Maybe this discussion can be continued at the upcoming Open Sustainability Network Camp that will take place in October, in San Francisco?

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Jimmy Wales, the founder of  Wikipedia, has just launched Wikia Green, a project to build a community generated online resource that is home to the best information about green topics and issues. Based on the wiki platform, Wikia Green is an ever-evolving, community-focused repository of content that can be instantly molded or changed by anyone to reflect the most current topics of interest and latest information in the green arena.

“Today we are formally inviting anyone who is interested and knowledgeable about ecological issues to join us in creating something that we hope will become a valuable resource for society,” said Jimmy Wales, Co-founder and Chairman of the board, Wikia, Inc. “As the whole notion of ‘going green’ has exploded, so too has the volume of related information floating around out there on the Internet. It has come to a point where, for the average person looking for tips on how to lead a more sustainable lifestyle, it can be somewhat difficult to know where to start and Wikia Green is looking to be just that place.”

I invite you all to contribute. This is an important collective effort, that should help citizens, with finding the practical green information they need to make informed decisions.

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Back in May last year, a conversation on NPR, between Robert Siegel and E.O. Wilson got me excited about Wilson’s upcoming Encyclopedia of Life project. Of course, I was amongst the flurry of folks who tried to get on Tuesday, the day the Encyclopedia went online. Here is the rest of the story:

The concept of a comprehensive encyclopedia of life on the Internet proved too popular. Its computers were overwhelmed and couldn’t keep it alive when it debuted Tuesday.

The encyclopedia, which eventually will have more than 1 million pages devoted to different species of life on Earth, quickly crashed on its first day of a public unveiling, organizers said.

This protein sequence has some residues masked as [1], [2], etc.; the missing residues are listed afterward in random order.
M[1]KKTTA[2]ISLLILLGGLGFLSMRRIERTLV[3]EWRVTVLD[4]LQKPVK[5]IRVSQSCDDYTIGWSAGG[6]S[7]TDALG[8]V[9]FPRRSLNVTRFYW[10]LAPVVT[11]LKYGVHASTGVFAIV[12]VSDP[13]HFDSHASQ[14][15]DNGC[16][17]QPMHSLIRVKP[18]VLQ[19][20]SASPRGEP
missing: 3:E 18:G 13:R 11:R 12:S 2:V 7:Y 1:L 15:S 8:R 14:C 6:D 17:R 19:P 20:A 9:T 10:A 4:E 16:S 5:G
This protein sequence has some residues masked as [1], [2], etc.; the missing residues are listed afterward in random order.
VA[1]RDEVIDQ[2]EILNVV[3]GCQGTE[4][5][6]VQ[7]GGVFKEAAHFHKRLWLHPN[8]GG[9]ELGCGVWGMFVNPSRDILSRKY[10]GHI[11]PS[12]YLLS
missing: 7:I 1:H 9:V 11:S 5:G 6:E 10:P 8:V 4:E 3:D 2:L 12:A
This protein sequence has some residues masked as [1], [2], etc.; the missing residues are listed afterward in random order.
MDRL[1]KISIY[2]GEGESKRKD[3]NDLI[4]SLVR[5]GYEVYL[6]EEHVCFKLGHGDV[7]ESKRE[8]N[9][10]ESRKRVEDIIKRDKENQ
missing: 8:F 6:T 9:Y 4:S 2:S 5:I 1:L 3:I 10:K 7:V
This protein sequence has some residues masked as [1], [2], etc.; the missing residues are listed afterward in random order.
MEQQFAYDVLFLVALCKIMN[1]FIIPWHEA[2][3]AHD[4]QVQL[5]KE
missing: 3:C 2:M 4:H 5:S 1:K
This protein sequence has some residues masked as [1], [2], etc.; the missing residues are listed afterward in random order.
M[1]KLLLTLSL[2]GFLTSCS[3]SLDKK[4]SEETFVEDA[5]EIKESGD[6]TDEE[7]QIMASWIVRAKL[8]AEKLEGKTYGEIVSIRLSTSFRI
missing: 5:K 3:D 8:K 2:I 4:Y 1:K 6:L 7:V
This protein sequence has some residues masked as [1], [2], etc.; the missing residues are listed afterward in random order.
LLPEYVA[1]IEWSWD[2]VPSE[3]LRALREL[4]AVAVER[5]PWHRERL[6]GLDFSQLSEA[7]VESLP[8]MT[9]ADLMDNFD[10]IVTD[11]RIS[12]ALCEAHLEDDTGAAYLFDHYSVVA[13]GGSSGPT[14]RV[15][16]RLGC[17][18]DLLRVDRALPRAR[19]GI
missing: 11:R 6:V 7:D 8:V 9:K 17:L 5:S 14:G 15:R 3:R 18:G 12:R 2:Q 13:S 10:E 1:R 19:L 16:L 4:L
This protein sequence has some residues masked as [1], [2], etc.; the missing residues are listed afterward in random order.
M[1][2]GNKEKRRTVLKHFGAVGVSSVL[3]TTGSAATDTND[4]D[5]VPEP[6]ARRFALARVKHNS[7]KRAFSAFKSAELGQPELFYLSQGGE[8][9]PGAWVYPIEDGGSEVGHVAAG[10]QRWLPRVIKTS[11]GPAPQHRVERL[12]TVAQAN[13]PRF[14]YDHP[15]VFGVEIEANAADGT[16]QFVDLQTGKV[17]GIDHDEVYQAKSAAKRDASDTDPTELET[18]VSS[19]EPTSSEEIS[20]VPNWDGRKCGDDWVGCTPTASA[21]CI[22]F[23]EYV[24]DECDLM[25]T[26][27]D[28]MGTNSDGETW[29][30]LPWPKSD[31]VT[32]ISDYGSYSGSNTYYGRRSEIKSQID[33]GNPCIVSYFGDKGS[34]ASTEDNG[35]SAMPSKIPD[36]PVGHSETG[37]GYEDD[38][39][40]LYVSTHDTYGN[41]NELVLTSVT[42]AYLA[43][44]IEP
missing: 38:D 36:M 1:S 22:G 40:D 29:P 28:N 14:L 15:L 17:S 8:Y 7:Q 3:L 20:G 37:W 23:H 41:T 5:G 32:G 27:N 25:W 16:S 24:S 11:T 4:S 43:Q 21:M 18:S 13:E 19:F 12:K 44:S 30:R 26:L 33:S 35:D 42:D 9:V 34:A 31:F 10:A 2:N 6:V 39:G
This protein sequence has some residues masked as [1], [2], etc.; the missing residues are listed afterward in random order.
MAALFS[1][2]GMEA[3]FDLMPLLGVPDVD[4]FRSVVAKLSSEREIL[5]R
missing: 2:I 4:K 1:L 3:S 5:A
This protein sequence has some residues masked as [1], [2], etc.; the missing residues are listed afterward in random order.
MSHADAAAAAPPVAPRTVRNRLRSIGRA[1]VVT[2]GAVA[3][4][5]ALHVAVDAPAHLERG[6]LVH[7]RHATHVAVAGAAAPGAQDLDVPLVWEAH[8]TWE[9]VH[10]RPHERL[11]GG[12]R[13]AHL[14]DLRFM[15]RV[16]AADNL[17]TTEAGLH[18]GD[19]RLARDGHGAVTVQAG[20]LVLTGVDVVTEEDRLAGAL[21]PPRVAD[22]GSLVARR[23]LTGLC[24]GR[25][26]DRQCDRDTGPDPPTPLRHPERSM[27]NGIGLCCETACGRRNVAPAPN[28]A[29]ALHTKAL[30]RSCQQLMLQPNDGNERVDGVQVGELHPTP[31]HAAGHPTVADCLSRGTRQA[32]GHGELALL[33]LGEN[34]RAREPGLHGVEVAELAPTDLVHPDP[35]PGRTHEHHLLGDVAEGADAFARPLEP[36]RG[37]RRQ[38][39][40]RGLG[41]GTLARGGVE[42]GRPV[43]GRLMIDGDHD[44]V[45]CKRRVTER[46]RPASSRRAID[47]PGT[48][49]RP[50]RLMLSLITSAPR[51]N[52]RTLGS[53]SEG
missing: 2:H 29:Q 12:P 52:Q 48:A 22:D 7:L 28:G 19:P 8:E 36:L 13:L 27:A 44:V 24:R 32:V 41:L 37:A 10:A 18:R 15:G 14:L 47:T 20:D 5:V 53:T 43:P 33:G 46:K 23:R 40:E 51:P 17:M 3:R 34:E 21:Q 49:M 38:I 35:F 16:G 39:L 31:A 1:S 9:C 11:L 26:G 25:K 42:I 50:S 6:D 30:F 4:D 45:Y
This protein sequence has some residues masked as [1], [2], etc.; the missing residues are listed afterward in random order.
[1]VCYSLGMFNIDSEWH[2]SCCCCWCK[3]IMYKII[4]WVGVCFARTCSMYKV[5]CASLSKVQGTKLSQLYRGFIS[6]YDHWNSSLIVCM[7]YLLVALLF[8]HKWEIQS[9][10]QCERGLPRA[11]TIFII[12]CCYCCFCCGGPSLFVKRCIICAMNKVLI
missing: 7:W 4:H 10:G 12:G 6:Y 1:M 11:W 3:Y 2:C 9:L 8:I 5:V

Scientists at the Encyclopedia of Life sought help from experts at Wikipedia for keeping their fledgling Web site going despite massive – and anticipated – interest. The site went back up Tuesday afternoon, but with expectations of more problems, although only temporary ones.

“We’ve been overwhelmed by traffic,” encyclopedia founding chairman Jesse Ausubel said. “We’re thrilled.”

The encyclopedia’s Web site logged 11.5 million hits over 5 1/2 hours, including two hours of down time, according to organizers.

Tuesday’s unveiling included limited Web pages for 30,000 species. There are also “exemplar pages” that go into more depth with photos, video, scientific references, maps and text of 25 species ranging from the common potato to the majestic peregrine falcon to a relatively newly discovered obscure marine single celled organism called Cafeteria roenbergensis. Eventually, planners hope to have all 1.8 million species on the Web and already have set up 1 million placeholder pages.

The most popular of the species for Web searches is the poisonous death cap mushroom, which may say something about people’s homicidal intentions, joked Ausubel.

All the pages have been made by scientists, but in a few months the encyclopedia will start taking submissions from the public, like Wikipedia.

Maybe one of the ways to people’s hearts in respect to the climate fight, is through the life sciences? After all, one of the most viewed videos on YouTube is the ‘Kruger‘ video:

Animals also come up second in Yahoo 2007 Top 10 Kids Searches.